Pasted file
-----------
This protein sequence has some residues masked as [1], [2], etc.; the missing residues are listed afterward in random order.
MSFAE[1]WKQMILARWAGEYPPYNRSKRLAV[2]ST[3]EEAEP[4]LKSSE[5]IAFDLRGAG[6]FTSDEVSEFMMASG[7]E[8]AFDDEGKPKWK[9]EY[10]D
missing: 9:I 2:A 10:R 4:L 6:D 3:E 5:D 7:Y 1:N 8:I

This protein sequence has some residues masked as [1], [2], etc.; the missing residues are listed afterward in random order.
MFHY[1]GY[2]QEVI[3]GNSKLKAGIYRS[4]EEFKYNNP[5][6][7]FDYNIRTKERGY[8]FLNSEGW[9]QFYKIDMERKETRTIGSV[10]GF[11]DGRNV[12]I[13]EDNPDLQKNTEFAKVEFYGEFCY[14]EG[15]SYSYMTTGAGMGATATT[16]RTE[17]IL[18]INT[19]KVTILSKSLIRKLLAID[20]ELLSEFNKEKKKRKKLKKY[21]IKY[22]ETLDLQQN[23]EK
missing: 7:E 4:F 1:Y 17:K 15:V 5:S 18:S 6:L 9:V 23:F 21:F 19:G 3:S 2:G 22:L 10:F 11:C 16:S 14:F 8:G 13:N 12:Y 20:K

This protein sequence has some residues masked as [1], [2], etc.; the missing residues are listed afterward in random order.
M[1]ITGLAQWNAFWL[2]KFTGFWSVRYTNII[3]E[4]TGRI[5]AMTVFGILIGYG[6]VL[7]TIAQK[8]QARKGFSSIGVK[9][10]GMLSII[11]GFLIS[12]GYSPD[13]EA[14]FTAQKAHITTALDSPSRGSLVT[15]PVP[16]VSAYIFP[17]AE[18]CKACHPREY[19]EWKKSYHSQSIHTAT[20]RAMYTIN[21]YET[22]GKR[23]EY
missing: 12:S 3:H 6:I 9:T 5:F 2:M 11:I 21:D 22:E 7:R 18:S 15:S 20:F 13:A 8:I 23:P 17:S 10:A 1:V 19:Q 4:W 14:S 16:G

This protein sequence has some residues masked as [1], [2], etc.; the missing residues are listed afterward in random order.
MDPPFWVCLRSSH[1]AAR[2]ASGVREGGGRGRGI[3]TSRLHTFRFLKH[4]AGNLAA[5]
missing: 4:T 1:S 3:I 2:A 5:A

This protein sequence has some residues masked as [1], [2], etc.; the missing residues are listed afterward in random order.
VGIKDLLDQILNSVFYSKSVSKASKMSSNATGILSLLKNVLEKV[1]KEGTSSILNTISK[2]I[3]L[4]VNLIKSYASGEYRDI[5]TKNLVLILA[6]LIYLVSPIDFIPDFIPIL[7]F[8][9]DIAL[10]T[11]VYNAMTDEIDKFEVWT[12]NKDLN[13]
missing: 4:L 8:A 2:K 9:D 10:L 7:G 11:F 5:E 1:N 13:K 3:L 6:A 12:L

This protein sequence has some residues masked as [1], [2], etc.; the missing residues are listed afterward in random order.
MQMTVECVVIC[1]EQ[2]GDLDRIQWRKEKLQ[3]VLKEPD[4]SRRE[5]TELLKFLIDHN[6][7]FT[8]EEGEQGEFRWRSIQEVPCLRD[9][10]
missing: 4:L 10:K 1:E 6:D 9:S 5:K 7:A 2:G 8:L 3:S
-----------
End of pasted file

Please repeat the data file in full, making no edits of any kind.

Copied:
This protein sequence has some residues masked as [1], [2], etc.; the missing residues are listed afterward in random order.
MSFAE[1]WKQMILARWAGEYPPYNRSKRLAV[2]ST[3]EEAEP[4]LKSSE[5]IAFDLRGAG[6]FTSDEVSEFMMASG[7]E[8]AFDDEGKPKWK[9]EY[10]D
missing: 9:I 2:A 10:R 4:L 6:D 3:E 5:D 7:Y 1:N 8:I

This protein sequence has some residues masked as [1], [2], etc.; the missing residues are listed afterward in random order.
MFHY[1]GY[2]QEVI[3]GNSKLKAGIYRS[4]EEFKYNNP[5][6][7]FDYNIRTKERGY[8]FLNSEGW[9]QFYKIDMERKETRTIGSV[10]GF[11]DGRNV[12]I[13]EDNPDLQKNTEFAKVEFYGEFCY[14]EG[15]SYSYMTTGAGMGATATT[16]RTE[17]IL[18]INT[19]KVTILSKSLIRKLLAID[20]ELLSEFNKEKKKRKKLKKY[21]IKY[22]ETLDLQQN[23]EK
missing: 7:E 4:F 1:Y 17:K 15:V 5:S 18:S 6:L 9:V 23:F 21:F 19:G 3:S 2:G 22:L 10:F 11:C 16:S 14:F 8:G 13:N 12:Y 20:K

This protein sequence has some residues masked as [1], [2], etc.; the missing residues are listed afterward in random order.
M[1]ITGLAQWNAFWL[2]KFTGFWSVRYTNII[3]E[4]TGRI[5]AMTVFGILIGYG[6]VL[7]TIAQK[8]QARKGFSSIGVK[9][10]GMLSII[11]GFLIS[12]GYSPD[13]EA[14]FTAQKAHITTALDSPSRGSLVT[15]PVP[16]VSAYIFP[17]AE[18]CKACHPREY[19]EWKKSYHSQSIHTAT[20]RAMYTIN[21]YET[22]GKR[23]EY
missing: 12:S 3:H 6:I 9:T 5:F 2:M 11:I 21:D 22:E 7:R 18:S 15:S 20:F 13:A 8:I 23:P 17:S 10:A 1:V 19:Q 4:W 14:S 16:G

This protein sequence has some residues masked as [1], [2], etc.; the missing residues are listed afterward in random order.
MDPPFWVCLRSSH[1]AAR[2]ASGVREGGGRGRGI[3]TSRLHTFRFLKH[4]AGNLAA[5]
missing: 4:T 1:S 3:I 2:A 5:A

This protein sequence has some residues masked as [1], [2], etc.; the missing residues are listed afterward in random order.
VGIKDLLDQILNSVFYSKSVSKASKMSSNATGILSLLKNVLEKV[1]KEGTSSILNTISK[2]I[3]L[4]VNLIKSYASGEYRDI[5]TKNLVLILA[6]LIYLVSPIDFIPDFIPIL[7]F[8][9]DIAL[10]T[11]VYNAMTDEIDKFEVWT[12]NKDLN[13]
missing: 4:L 8:A 2:K 9:D 10:L 7:G 11:F 5:E 1:N 13:K 3:L 6:A 12:L

This protein sequence has some residues masked as [1], [2], etc.; the missing residues are listed afterward in random order.
MQMTVECVVIC[1]EQ[2]GDLDRIQWRKEKLQ[3]VLKEPD[4]SRRE[5]TELLKFLIDHN[6][7]FT[8]EEGEQGEFRWRSIQEVPCLRD[9][10]
missing: 4:L 10:K 1:E 6:D 9:S 5:K 7:A 2:G 8:L 3:S